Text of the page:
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The second section provides information on the history of the text, including the discovery of the Berlin and London papyri, and the most important editions, starting with the editio princeps by F.
Nevertheless, for specialists working with more than one edition it would be helpful to know. It is presented in Italian, although the introduction, by Rhodes, was originally written in English.
It would also be nice to know whether Rhodes worked with the same Greek text when he wrote his popular English edition, published by Penguin in That may not be that fatal, precisely because the Athenaion Politeia has come down to us on just two papyri, of which one the Berlin papyrus contains just the first parts. Read comments on this review or add a comment on the BMCR blog.
The following two sections introduce the structure and content of the Athenaion Politeia: The two remaining sections seek to explain the language and style of the Athenaion Politeiawhich differ from those of other genuine Aristotelian works, and discuss its dating allowing that it passed through various revisions and the form in which it began to circulate in antiquity.
Even if the Athenaion Politeia had not been written by Aristotle himself, but by one of his pupils or colleagues, it would still be one of our most important sources for the history of Athenian democracy. Fondazione Lorenzo Valla, Mondadori The commentary mentions authors e.
For specialists, the introduction will, in large part, rehearse familiar arguments, arriving at mostly sensible conclusions. The beginning of the commentary, detailing the socio-political circumstances of the period before the event with which the main body of the text begins, is especially well done cf.
Bryn Mawr Classical Review
XLV-XLVIbut this new one has the advantage of being bilingual, and relatively cheap, considering its academic quality. Since we just own two large papyri and no manuscripts of the Aristotelian Athenaion Politeiathe apparatus criticus for the Greek text is usually rather spare—although some passages have more discussion, chiefly due to conjectures deriving from 19 th – and 20 th -century editions.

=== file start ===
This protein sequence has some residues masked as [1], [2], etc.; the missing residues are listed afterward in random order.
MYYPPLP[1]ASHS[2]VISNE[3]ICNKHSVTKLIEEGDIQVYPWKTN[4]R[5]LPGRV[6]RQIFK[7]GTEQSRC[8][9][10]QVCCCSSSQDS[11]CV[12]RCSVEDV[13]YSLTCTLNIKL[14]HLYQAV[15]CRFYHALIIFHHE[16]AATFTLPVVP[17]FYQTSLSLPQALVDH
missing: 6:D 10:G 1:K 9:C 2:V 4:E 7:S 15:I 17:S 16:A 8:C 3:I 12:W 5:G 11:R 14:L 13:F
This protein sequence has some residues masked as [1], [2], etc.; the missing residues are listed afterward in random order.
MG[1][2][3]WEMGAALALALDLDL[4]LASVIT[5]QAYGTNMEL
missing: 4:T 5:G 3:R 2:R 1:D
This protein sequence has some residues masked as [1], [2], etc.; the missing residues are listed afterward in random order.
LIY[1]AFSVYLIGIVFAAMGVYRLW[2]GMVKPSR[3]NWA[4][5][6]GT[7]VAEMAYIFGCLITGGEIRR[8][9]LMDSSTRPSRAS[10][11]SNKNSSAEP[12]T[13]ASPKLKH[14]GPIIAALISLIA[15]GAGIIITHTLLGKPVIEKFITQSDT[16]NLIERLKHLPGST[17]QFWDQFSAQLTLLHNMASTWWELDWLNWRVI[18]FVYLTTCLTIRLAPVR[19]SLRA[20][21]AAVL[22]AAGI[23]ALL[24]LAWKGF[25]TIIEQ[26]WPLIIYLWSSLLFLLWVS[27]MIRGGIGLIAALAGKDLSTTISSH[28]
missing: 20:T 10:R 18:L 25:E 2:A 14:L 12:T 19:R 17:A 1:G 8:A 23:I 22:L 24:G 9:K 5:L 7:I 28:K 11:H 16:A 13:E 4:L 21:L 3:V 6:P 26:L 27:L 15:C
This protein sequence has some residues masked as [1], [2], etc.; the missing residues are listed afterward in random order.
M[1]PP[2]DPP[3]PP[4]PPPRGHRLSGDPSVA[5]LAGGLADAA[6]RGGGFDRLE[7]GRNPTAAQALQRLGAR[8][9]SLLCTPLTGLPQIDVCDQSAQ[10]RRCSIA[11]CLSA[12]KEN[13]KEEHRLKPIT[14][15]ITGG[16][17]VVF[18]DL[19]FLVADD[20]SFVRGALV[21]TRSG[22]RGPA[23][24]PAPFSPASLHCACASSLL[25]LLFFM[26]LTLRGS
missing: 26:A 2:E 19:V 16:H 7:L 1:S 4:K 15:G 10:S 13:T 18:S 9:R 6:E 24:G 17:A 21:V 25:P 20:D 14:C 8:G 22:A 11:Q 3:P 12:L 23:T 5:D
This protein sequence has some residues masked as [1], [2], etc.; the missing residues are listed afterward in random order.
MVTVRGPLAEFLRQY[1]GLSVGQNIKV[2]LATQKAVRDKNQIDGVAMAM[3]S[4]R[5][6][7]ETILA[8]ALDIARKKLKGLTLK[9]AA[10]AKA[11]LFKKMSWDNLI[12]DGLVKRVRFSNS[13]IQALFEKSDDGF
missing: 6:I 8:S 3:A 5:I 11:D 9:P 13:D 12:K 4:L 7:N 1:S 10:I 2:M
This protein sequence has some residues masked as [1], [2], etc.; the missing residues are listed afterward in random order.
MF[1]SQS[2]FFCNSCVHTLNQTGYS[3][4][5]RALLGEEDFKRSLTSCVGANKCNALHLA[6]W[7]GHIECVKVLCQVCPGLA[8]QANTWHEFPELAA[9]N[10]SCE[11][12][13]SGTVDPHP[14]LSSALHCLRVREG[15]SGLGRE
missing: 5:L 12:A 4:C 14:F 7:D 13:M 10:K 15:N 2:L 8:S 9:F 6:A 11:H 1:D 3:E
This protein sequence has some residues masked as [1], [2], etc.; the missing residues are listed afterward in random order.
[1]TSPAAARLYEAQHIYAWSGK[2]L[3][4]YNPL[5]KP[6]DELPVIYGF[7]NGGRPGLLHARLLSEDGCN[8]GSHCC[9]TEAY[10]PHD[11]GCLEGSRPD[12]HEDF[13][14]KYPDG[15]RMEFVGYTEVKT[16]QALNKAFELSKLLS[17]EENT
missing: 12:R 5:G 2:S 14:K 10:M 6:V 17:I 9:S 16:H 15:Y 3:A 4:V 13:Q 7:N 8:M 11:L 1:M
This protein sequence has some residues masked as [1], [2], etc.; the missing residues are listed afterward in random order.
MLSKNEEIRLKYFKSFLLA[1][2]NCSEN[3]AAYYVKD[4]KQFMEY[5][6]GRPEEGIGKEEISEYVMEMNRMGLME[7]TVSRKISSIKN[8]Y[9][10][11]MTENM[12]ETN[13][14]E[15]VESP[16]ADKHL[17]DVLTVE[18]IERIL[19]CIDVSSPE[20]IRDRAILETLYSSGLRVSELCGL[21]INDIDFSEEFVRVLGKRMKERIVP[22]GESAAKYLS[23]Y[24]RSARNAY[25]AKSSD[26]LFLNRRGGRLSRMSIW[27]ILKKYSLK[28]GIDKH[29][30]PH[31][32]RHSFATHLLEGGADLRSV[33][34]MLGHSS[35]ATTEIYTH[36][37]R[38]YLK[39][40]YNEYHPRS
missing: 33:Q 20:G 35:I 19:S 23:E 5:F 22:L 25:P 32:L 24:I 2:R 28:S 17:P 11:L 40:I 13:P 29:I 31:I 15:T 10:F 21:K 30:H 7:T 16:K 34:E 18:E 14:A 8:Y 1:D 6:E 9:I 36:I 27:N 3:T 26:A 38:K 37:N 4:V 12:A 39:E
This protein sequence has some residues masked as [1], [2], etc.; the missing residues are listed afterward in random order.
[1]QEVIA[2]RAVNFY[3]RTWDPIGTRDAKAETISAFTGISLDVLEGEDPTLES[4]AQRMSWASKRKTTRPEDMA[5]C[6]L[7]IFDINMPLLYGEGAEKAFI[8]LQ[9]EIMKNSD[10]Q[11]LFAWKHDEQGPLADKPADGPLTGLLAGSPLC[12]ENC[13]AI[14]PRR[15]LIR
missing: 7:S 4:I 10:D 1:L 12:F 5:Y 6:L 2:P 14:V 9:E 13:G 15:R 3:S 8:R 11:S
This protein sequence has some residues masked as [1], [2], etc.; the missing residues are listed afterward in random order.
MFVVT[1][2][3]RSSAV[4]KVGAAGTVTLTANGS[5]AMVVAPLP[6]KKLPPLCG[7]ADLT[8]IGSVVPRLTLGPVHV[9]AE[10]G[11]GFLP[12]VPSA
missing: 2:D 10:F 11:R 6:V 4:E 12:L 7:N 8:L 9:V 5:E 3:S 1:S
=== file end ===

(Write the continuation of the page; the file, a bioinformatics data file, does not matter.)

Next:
It even mentions where these authors use different terms from those used in the Athenaion Politeia e. It informs the reader about the events that led to the development of Athenian democracy, from its beginning at the time of Solon through to its pinnacle and decline in the fifth century BC.
La costituzione degli Ateniesi [microform], testo greco versione italiana
The Italian translation is excellent in style, and intelligent, avoiding artificiality and forced translations of Greek terms that are better left untranslated. The commentary has under pages, while aistotele outstanding English commentary by Rhodes, published by Oxford University Press inhas about three times more.
Xenophon, Lysias, Diodorus who refer to the same events and facts as the Athenaion Politeiapointing out where and eegli they differ from the Aristotelian version.
Abstaining from too much detail in its analysis, it reliably covers the most important points, while avoiding over-generalization.
Bryn Mawr Classical Review There already exist several editions of the Athenaion Politeia some of them listed in this edition, pp. This makes the Athenaion Politeia indispensable for historians and literary scholars interested in Archaic and Classical Greece.
At some points, the commentators ought to have expressed their opinions more cautiously, notably where they make inferences to the general from the particular, as happens on p. The book comprises a thirty-page introduction, a bibliography that lists previous critical editions and commentaries in chronological order, the Greek text of the Athenaion Politeia with a facing Italian translation, some additional fragments that probably come from its lost sections, and a generally well-executed commentary on the text.
Its first and longer part focuses on the history of political organization in Athens. The second part shows in detail how the Athenian constitution worked in the fourth century BC. There is no information on how the text used here was established, or which text was used as basis for this edition. Occasionally the commentary anticipates conclusions that would have been better left to the reader.
The following paragraphs of the commentary contextualize the first words of our atdniesi, informing us about the Cylonian Affair mentioned in Herodotus 5. But that does not mean that the Italian commentary partly done by Rhodes himself is lacking.
At a time of new interest in Athenian politics, which has resulted in several conferences and workshops on Athenian constitutions — especially in Italy, where the last one, Athenaion Politeiai tra storia, politica e sociologiatook place in May in Cagliari — this Italian edition will surely find a ready market.